The story of tea, at least according to some, stretches back nearly five thousand years. Supposedly, a Chinese emperor was in the habit of enjoying a cup of hot water in his garden. A leaf from an ornamental shrub happened to drift in one day and, instead of picking it out, he let it infuse and started an enduring tradition.
The drink was initially enjoyed mostly by the upper classes or used for religious and medicinal purposes. Eventually, though tradition was rigid and travel slow at the time, the practice of tea-drinking spread throughout society and eventually all over the world. The spread of this harmless pastime may seem insignificant today; this is not the case. Entire cultures and communities changed, revolutions were caused, and some really deplorable wars were fought.
Of course, this enormous tapestry really consists of millions of individual threads, each one the tale of a human life. Though a work of fiction, The Tea Girl of Hummingbird Lane records one such life, with the growing, curing, selling and serving of tea symbolically tying the whole together.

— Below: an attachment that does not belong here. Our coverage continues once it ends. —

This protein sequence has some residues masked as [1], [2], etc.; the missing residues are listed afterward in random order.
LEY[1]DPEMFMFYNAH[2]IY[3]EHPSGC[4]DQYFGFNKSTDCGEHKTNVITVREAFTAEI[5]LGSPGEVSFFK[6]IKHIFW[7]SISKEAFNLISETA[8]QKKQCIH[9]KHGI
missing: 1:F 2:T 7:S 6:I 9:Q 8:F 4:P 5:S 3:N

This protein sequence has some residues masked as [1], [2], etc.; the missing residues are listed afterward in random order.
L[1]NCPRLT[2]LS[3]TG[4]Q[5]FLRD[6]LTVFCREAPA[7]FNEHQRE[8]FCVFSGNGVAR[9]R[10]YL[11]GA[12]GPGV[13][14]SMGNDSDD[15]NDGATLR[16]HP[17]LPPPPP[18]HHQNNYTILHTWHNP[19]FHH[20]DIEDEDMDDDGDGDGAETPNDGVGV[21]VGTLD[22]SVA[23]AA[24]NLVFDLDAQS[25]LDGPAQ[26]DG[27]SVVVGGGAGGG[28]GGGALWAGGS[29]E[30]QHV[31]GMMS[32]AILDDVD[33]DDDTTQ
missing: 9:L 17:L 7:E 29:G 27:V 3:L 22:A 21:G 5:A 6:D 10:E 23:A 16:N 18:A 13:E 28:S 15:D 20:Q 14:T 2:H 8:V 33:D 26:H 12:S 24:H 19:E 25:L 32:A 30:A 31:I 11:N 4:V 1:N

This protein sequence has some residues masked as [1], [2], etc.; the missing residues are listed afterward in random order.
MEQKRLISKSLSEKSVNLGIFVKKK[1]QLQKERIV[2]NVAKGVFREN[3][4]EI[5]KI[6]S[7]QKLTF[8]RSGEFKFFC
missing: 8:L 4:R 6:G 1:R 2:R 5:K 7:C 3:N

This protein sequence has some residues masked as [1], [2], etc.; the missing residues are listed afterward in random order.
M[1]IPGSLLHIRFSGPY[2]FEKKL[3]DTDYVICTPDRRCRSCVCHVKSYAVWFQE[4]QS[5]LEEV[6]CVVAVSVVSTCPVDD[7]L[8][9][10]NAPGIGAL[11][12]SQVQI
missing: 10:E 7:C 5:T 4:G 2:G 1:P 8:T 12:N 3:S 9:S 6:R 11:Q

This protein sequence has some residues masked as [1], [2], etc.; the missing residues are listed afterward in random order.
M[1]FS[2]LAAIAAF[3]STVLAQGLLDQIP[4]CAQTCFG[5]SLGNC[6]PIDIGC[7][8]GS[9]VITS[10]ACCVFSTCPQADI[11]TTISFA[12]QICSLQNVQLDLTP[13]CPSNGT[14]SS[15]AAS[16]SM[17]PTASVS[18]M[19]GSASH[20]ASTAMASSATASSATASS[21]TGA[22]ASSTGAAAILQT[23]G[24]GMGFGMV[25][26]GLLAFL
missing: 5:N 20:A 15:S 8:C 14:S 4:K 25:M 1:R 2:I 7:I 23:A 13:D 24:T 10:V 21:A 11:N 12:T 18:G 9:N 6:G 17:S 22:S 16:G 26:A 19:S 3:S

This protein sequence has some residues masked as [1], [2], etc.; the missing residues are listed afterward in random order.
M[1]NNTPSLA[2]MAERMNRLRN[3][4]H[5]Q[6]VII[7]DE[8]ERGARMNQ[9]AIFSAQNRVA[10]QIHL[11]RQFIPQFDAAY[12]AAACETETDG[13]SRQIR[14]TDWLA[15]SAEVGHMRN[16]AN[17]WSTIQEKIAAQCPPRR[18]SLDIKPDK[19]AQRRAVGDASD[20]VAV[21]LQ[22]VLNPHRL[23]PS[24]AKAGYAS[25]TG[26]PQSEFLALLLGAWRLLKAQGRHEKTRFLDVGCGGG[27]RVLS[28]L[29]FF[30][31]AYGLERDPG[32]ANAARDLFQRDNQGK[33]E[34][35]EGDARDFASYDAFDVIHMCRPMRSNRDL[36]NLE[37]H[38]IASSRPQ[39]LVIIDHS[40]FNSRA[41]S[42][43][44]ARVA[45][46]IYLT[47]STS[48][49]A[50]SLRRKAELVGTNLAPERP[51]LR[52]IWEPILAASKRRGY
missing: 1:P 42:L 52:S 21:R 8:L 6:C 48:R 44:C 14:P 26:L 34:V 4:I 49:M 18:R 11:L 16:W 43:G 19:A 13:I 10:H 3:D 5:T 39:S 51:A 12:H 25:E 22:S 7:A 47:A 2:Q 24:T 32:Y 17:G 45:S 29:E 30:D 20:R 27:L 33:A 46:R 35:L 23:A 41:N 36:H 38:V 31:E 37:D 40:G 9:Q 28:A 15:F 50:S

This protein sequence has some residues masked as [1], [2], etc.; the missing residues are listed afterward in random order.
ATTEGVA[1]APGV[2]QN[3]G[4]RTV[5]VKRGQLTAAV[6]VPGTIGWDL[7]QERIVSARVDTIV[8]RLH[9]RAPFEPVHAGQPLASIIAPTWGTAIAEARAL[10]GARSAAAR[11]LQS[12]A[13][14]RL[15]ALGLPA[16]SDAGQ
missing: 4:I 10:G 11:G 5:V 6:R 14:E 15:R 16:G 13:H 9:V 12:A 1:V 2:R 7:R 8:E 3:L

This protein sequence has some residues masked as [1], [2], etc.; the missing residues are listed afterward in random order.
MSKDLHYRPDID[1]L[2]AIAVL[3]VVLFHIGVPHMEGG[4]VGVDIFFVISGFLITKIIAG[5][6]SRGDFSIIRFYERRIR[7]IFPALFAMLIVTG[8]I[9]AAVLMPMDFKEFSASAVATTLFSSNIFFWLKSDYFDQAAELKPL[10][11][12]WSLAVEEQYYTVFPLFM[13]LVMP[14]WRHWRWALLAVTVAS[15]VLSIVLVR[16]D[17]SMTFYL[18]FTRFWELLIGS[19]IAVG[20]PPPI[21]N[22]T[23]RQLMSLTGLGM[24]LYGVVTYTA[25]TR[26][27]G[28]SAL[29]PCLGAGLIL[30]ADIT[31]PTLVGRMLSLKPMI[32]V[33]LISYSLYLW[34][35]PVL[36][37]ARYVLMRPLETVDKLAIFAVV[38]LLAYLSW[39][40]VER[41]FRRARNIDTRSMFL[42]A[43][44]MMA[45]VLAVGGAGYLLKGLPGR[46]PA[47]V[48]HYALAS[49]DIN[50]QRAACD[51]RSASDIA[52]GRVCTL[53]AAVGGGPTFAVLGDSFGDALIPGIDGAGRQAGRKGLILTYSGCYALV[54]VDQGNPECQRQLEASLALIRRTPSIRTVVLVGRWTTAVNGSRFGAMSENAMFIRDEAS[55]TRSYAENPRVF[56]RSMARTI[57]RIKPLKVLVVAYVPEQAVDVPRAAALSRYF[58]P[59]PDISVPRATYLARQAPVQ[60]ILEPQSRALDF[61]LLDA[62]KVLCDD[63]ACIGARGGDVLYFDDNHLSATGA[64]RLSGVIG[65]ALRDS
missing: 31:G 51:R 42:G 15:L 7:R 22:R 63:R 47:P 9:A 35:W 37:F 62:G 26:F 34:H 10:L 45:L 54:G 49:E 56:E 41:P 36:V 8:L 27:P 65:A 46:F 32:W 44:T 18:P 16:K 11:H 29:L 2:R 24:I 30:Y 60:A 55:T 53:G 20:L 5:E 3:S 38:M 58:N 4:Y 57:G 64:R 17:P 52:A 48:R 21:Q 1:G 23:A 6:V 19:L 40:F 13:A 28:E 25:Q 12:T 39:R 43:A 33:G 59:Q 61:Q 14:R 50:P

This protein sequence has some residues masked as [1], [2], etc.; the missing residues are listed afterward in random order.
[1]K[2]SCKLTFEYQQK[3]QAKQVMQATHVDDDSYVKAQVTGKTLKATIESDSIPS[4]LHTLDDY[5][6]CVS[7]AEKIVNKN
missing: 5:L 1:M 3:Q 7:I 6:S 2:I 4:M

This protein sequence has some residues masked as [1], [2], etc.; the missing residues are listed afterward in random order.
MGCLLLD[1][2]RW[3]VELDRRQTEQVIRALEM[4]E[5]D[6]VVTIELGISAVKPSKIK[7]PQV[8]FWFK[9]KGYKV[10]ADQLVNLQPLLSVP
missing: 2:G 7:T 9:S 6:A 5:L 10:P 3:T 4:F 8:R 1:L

Set around the time of the Chinese Cultural Revolution, the plot revolves around the often-painful clash between tradition and modernity. In Li-yan’s village, life goes on much as it did a century before – if this seems improbable in the 1970’s, you should know that in much of China’s interior even today, the appearance of a Caucasian is still an incredibly rare event.
One day, one such outsider – not a Westerner, but remember that China plays host to over 50 separate ethnicities – appears in the first automobile any of the locals have ever seen. Although he brings prosperity to the village, he also disrupts the well-worn rhythm of its life – and that of Li-yan, who hopes to pursue education and independence – as a side effect. This comes to a head when she, unmarried, gives birth to a child and refuses to let it be killed, setting in motion a change of events stretching over several decades, countries and cultures.
The author, Lisa See, lives in the United States and claims only one-eigth Chinese heritage, yet does a remarkable job of evoking a sense of that country’s circumstances, cultural attitudes and the details of its daily life. Anyone who enjoyed Wild Swans is certain to love this book, which touches on many of the same themes.